and we will forward it postpaid, together with a receipt
lor the money, which will be returned you on applica
tion providing entire saiisfaotion is not given. Address
W.L.CLARK &. CO,Chemists,
feb6-ly No. 3 West Fayette st., Syracuse, N. Y.
There cometh glad tidings of joy to all.
To young and to old, to great and to small;
The beauty which once was so precious and rare,
Is free for all and all may be fair.
By the use of
For Improving and Beautifying the Complexion.
THE most valuable and perfect preparation in use,
for giving the skin a beautiful pearl-hke tint that
is only found in youth. It quickly removes Tan. Freck
les, Pimples. Blotches, Moth Patches, Sallowness,
Eruptions, and ail impurities of the skin, kindly heal
ing the same, leavingjthe skin white and clear as ala
baster. Its use can not be detected by the closest
scrutiny, and being a vegetable preparation is per
fectly harmless. It is the only article of the kind used
by the French, and is considered by the Parisian as
indispensable to a perfect toilet. Upwards of 30,000
bottles were sold during the past year, a sufficient
guarantee of its efficacy. Price only .5 cents. Sent by
mail, post-paid, on receipt of an order, by
BERGER, SHCTTS & CO., Chemists,
f c s.ly 285 River St., Troy, N. Y.
The World Astonished
SHE reveals secrets no mortal ever knew. She re"
stores to happiness those who, from doleful events,
catastrophes, crosses in love, loss of relations ami
friends, Toss of money. &c., have become despondent.
She brings together those long separated, gives infor
mation concerning absent friends or lovers, restores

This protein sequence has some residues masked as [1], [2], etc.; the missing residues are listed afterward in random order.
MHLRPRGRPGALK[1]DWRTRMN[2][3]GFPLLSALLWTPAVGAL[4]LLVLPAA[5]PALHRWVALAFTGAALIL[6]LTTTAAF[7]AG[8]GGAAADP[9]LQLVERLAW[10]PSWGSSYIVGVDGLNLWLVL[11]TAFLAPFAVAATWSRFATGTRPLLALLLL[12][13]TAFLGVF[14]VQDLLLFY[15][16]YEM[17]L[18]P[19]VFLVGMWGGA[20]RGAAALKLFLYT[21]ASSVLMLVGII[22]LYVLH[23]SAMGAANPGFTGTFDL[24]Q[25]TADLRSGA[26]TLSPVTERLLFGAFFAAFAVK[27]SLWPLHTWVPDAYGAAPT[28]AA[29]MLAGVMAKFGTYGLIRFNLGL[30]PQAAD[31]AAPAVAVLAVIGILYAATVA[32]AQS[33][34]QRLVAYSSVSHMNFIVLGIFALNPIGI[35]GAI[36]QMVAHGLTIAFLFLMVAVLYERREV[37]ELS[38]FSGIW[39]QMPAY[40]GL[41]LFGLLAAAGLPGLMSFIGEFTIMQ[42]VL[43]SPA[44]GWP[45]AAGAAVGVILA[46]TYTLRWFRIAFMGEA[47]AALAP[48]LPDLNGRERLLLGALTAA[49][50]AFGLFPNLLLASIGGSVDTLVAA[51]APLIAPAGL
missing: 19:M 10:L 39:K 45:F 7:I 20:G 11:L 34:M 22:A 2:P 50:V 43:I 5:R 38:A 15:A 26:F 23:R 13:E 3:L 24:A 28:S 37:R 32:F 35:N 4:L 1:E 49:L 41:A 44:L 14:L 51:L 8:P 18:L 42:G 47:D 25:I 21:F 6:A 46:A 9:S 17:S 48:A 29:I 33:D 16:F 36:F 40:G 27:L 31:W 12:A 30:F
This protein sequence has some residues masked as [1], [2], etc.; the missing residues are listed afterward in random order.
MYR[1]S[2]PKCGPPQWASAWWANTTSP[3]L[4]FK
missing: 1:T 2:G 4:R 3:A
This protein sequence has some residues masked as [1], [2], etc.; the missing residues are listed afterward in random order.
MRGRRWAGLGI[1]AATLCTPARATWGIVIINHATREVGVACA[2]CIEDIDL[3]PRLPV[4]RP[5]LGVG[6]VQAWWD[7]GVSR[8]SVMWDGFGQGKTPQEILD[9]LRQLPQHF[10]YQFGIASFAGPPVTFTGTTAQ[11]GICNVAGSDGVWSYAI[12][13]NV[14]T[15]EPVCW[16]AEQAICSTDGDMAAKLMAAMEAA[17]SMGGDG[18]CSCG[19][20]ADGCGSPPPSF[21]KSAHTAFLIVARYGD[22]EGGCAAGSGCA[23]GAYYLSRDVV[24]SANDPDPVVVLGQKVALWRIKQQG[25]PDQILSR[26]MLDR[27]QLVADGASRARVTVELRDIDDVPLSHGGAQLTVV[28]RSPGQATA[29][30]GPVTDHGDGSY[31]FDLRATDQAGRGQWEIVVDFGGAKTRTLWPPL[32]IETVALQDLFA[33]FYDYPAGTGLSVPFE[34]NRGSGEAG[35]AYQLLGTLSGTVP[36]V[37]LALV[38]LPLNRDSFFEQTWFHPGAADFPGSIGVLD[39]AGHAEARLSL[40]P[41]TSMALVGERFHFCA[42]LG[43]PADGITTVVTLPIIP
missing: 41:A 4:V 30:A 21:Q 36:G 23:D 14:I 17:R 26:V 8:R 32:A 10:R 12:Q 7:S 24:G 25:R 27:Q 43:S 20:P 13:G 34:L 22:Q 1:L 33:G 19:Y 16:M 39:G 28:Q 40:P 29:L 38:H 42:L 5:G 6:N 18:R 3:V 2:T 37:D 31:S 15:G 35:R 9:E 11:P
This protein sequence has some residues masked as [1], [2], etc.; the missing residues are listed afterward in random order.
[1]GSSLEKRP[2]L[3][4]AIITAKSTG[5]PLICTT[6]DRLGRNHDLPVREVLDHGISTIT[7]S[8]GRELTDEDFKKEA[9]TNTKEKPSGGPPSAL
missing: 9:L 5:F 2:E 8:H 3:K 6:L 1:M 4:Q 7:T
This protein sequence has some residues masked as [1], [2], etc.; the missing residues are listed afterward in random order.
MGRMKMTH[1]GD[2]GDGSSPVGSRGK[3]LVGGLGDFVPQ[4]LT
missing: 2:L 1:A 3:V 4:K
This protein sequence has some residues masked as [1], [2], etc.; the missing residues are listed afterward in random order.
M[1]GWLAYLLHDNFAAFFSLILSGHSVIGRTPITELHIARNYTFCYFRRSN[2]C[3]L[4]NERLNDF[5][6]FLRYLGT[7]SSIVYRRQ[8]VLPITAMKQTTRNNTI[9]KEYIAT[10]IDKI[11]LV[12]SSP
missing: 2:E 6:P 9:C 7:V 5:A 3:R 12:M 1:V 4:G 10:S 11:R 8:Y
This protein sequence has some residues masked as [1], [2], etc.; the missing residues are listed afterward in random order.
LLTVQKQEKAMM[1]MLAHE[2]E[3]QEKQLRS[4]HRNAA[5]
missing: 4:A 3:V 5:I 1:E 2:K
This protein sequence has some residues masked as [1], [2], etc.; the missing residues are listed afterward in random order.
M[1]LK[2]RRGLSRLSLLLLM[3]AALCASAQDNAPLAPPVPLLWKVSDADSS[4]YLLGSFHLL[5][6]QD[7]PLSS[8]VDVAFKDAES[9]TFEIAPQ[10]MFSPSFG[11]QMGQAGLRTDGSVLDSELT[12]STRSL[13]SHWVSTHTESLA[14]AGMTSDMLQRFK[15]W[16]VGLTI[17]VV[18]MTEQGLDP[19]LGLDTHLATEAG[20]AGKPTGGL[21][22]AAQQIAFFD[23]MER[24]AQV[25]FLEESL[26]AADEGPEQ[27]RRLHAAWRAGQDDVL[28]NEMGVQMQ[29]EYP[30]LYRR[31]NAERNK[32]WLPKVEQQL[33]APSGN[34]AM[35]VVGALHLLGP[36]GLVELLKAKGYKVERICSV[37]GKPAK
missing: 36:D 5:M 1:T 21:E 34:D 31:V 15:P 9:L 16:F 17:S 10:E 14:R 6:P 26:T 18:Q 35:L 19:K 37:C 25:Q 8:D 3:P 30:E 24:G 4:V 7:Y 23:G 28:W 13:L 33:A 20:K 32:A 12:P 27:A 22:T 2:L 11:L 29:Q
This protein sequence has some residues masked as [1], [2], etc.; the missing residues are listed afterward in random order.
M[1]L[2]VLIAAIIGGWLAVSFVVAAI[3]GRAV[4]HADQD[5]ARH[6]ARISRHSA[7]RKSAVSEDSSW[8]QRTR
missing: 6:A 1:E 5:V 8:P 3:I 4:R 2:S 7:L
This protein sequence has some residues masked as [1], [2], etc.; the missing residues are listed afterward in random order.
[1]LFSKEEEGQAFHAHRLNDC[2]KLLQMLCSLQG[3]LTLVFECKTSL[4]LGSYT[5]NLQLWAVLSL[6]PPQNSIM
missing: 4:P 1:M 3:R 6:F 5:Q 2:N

lost or stolen property, tells you the business you are
best qualified to pursue and in what you will be most
successful, causes speedy marriages and tells you the
very day you will marry, gives you the name, likeness
and characteristic of the person. She reads your very
thoughts, and by her almost supernatural powers un
veils the dark and hidden mysteries of the future—
From the stars we see in the firmanent —the malefic
stars that overcome or predominate in the configura
"ti oll from the aspects and positions of the planets
and the fixed stars in the heavens at the time of birth,
she deduces the future destiny of man. Fail not to
consult the greatest Astrologist on earth. It costs you
but a trifle, and you may neveragain have so favorable
an opportunity. Consultation fee. with likeness and
all desired information,sl. Parties livingat'adistance
can consultthe Madame by mail with equal safety and
satisfaction to themselves, as if in person. A full and
explicit chart, written out, with all inquiriesanswered
and likeness enclosed, sent by mail on receipt of price
above mentioned. The strictest secrecv will be main
tained. and all correspondence returned or destroyed.
References of the highest order famished those de
siring them. Write plainly the day of the monlhand
year in which you were bom. enclosing a small lock